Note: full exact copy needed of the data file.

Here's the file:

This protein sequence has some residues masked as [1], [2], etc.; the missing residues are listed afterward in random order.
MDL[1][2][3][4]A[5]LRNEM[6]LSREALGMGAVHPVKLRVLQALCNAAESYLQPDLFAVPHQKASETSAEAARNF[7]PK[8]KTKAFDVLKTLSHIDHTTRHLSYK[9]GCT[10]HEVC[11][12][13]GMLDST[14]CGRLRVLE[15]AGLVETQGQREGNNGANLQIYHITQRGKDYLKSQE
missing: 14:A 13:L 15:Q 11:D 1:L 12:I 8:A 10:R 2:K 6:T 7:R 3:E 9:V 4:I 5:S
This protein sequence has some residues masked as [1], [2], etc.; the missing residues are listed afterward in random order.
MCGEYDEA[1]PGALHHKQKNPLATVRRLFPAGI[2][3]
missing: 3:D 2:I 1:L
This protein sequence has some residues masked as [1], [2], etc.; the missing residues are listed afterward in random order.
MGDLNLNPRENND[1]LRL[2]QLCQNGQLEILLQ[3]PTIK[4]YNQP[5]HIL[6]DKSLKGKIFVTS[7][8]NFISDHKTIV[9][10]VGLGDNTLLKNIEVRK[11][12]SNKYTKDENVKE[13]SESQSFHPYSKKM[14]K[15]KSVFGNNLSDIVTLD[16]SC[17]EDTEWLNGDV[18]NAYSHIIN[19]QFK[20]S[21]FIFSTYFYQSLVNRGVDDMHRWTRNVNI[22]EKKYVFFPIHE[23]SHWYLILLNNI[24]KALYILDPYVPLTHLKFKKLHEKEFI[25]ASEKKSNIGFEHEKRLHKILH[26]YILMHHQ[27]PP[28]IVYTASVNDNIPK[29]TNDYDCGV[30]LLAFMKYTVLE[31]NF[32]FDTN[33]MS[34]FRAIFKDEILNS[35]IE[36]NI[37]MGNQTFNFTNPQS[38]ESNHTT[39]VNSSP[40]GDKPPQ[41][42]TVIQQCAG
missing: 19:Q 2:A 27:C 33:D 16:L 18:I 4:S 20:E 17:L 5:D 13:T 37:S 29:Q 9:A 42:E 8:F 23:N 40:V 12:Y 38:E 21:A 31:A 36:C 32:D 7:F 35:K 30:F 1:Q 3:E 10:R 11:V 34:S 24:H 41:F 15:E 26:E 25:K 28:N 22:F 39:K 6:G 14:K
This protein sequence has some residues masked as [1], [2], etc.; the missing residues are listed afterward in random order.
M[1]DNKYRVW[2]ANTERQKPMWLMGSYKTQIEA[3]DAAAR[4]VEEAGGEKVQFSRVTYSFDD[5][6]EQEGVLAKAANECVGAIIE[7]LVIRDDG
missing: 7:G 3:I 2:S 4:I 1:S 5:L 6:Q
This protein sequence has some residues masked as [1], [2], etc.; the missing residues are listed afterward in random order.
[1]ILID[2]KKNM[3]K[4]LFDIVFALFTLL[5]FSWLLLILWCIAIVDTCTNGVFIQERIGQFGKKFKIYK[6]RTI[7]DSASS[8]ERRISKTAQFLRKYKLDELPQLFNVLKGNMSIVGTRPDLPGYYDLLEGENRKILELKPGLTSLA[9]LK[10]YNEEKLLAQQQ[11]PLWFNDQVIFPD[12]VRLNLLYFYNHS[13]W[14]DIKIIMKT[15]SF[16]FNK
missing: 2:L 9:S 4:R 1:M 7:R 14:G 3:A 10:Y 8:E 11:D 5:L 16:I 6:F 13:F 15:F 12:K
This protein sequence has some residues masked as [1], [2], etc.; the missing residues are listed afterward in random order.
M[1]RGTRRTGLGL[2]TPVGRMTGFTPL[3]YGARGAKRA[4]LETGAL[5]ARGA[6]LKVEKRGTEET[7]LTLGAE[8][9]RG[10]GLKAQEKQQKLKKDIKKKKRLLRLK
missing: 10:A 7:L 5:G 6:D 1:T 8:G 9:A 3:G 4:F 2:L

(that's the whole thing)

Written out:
This protein sequence has some residues masked as [1], [2], etc.; the missing residues are listed afterward in random order.
MDL[1][2][3][4]A[5]LRNEM[6]LSREALGMGAVHPVKLRVLQALCNAAESYLQPDLFAVPHQKASETSAEAARNF[7]PK[8]KTKAFDVLKTLSHIDHTTRHLSYK[9]GCT[10]HEVC[11][12][13]GMLDST[14]CGRLRVLE[15]AGLVETQGQREGNNGANLQIYHITQRGKDYLKSQE
missing: 14:A 13:L 15:Q 11:D 1:L 12:I 8:A 10:R 2:K 6:T 7:R 3:E 9:V 4:I 5:S
This protein sequence has some residues masked as [1], [2], etc.; the missing residues are listed afterward in random order.
MCGEYDEA[1]PGALHHKQKNPLATVRRLFPAGI[2][3]
missing: 3:D 2:I 1:L
This protein sequence has some residues masked as [1], [2], etc.; the missing residues are listed afterward in random order.
MGDLNLNPRENND[1]LRL[2]QLCQNGQLEILLQ[3]PTIK[4]YNQP[5]HIL[6]DKSLKGKIFVTS[7][8]NFISDHKTIV[9][10]VGLGDNTLLKNIEVRK[11][12]SNKYTKDENVKE[13]SESQSFHPYSKKM[14]K[15]KSVFGNNLSDIVTLD[16]SC[17]EDTEWLNGDV[18]NAYSHIIN[19]QFK[20]S[21]FIFSTYFYQSLVNRGVDDMHRWTRNVNI[22]EKKYVFFPIHE[23]SHWYLILLNNI[24]KALYILDPYVPLTHLKFKKLHEKEFI[25]ASEKKSNIGFEHEKRLHKILH[26]YILMHHQ[27]PP[28]IVYTASVNDNIPK[29]TNDYDCGV[30]LLAFMKYTVLE[31]NF[32]FDTN[33]MS[34]FRAIFKDEILNS[35]IE[36]NI[37]MGNQTFNFTNPQS[38]ESNHTT[39]VNSSP[40]GDKPPQ[41][42]TVIQQCAG
missing: 19:Q 2:A 27:C 33:D 16:L 18:I 4:S 20:E 17:L 5:D 13:T 37:S 29:Q 9:A 42:E 8:F 23:N 40:V 12:Y 38:E 21:A 31:A 36:C 32:D 7:F 35:K 30:F 1:Q 3:E 10:R 11:V 34:S 24:H 41:F 15:E 26:E 25:K 28:N 22:F 39:K 6:G 14:K
This protein sequence has some residues masked as [1], [2], etc.; the missing residues are listed afterward in random order.
M[1]DNKYRVW[2]ANTERQKPMWLMGSYKTQIEA[3]DAAAR[4]VEEAGGEKVQFSRVTYSFDD[5][6]EQEGVLAKAANECVGAIIE[7]LVIRDDG
missing: 7:G 3:I 2:S 4:I 1:S 5:L 6:Q
This protein sequence has some residues masked as [1], [2], etc.; the missing residues are listed afterward in random order.
[1]ILID[2]KKNM[3]K[4]LFDIVFALFTLL[5]FSWLLLILWCIAIVDTCTNGVFIQERIGQFGKKFKIYK[6]RTI[7]DSASS[8]ERRISKTAQFLRKYKLDELPQLFNVLKGNMSIVGTRPDLPGYYDLLEGENRKILELKPGLTSLA[9]LK[10]YNEEKLLAQQQ[11]PLWFNDQVIFPD[12]VRLNLLYFYNHS[13]W[14]DIKIIMKT[15]SF[16]FNK
missing: 2:L 9:S 4:R 1:M 7:R 14:G 3:A 10:Y 8:E 11:D 5:L 16:I 6:F 13:F 15:F 12:K
This protein sequence has some residues masked as [1], [2], etc.; the missing residues are listed afterward in random order.
M[1]RGTRRTGLGL[2]TPVGRMTGFTPL[3]YGARGAKRA[4]LETGAL[5]ARGA[6]LKVEKRGTEET[7]LTLGAE[8][9]RG[10]GLKAQEKQQKLKKDIKKKKRLLRLK
missing: 10:A 7:L 5:G 6:D 1:T 8:G 9:A 3:G 4:F 2:L